Gaming giant expanding into untapped market.

Since March of 2012, gaming company Valve has been rumoured to be in development of a Steam-based piece of hardware. This past week, it delivered three huge announcements, which included the announcement of the long-rumoured ‘Steam Box’. Officially called Steam Machines, the hardware will run on the new operating system under development called SteamOS, which is a Linux-based operating system designed to play Linux games and stream Windows and Mac games, along with other media from your computer, to the big screen. SteamOS will allow you to stream over your own home network onto your TV using the Steam Machine. Valve also unveiled a controller to go along with the SteamOS and Steam Machine.

The Steam Controller includes two circular track pads that will appeal to gamers who are used to inputs associated with PC gaming and will allow for “a far higher fidelity input” than having toggles like other console controllers. It will also include a high-resolution clickable touch screen and sixteen buttons, two of which are on the back. 

Before the Steam Machine hits the market, Valve will produce its own prototype device to test out the SteamOS, but it will only be made available to 300 Steam users. To get your hands on the free Steam Machine, you will have to complete an ‘eligibility quest’ on Steam before October 25. This requires you to make ten Steam friends, create a public Steam profile, and play a game in ‘big picture mode’, among other achievements.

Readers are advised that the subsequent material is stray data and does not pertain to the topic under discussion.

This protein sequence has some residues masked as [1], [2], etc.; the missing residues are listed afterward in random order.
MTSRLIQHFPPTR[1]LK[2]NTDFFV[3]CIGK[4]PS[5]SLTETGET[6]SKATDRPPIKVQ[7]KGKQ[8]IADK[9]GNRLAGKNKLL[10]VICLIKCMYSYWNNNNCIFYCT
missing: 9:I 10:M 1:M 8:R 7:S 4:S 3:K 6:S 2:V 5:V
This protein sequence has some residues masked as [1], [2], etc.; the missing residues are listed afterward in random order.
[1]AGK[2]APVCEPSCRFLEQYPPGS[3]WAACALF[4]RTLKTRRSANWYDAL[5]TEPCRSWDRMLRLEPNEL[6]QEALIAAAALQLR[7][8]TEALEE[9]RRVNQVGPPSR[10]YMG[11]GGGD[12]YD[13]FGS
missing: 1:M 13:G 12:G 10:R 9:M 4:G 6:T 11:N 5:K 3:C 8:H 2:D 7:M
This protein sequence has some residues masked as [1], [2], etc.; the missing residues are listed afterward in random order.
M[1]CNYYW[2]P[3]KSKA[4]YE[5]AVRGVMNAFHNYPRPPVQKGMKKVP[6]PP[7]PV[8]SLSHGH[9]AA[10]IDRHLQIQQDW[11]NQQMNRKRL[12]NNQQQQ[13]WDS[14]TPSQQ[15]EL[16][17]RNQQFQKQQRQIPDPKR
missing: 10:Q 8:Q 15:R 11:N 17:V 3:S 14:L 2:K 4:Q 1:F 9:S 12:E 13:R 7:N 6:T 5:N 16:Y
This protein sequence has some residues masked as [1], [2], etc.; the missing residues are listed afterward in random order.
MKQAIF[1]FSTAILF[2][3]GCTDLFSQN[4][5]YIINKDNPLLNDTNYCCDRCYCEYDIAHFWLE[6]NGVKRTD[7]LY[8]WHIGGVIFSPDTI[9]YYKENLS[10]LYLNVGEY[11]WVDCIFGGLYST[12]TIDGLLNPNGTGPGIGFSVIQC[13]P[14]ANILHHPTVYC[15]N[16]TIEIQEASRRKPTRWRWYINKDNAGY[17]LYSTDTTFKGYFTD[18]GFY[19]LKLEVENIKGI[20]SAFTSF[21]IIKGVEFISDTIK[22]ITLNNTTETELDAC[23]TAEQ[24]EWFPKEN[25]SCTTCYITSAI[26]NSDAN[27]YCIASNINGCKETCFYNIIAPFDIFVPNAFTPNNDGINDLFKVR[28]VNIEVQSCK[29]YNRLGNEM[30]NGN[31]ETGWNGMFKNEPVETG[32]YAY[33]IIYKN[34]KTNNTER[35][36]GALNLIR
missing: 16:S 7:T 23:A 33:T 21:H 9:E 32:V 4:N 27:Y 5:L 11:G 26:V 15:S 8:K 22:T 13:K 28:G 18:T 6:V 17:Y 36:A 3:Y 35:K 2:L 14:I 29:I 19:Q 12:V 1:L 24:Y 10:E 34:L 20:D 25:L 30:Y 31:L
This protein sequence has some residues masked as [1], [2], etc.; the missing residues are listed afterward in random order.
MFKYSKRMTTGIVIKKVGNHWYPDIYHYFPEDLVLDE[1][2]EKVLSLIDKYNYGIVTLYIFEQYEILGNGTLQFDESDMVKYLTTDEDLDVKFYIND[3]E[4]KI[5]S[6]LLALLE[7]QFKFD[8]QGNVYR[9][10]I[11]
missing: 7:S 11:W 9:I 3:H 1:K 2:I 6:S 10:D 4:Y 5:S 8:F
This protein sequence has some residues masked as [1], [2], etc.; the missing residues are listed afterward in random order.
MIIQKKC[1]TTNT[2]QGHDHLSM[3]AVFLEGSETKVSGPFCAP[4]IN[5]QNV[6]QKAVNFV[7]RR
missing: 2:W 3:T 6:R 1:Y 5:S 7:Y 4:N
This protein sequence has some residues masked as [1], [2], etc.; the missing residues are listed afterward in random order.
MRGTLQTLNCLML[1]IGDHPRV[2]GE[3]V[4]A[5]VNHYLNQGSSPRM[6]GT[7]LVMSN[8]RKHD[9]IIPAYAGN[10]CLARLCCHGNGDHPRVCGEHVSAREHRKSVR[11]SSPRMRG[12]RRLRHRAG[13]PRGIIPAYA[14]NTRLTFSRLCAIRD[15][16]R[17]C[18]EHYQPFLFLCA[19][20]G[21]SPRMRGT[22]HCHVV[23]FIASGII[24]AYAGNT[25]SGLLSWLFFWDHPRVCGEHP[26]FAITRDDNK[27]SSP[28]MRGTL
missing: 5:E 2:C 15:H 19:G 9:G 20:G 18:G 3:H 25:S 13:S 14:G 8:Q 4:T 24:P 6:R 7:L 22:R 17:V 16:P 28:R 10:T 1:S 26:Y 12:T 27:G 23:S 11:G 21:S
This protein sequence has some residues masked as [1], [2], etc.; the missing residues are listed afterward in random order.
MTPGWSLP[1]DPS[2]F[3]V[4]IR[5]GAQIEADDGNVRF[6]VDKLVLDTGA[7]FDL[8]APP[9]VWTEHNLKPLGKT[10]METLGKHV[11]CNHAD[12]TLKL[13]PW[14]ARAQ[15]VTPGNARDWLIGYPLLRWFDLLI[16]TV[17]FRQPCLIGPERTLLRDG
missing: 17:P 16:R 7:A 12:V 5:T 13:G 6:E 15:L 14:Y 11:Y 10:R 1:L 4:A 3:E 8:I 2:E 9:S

Valve did not share any details about what the device actually looks like or its internal specs. They also were vague on the timing, saying only that the devices will ship sometime this year. However, since SteamOS is an open source, ambitious gamers can build their own box to run SteamOS once it is released to play PC games on their TVs. The advantage of SteamOS compared to a PlayStation or an Xbox is that the specs can be interchanged. There will be upgrades on the system that will be similar to upgrading your computer. 

However, the Steam Box is a media player built for a TV while a PC can do pretty much anything that requires a screen. So while it is tempting to think people could gradually migrate to a Steam Box when it’s time for a PC upgrade, the question is whether or not they would be prepared to axe the benefits they’re accustomed to.

This brings up major questions for PC gamers. Do they even want to play on the TV? Is this a waste of money for Valve? Or is it a godsend package to PC gamers who have felt underwhelmed with all the console news over the past few months?

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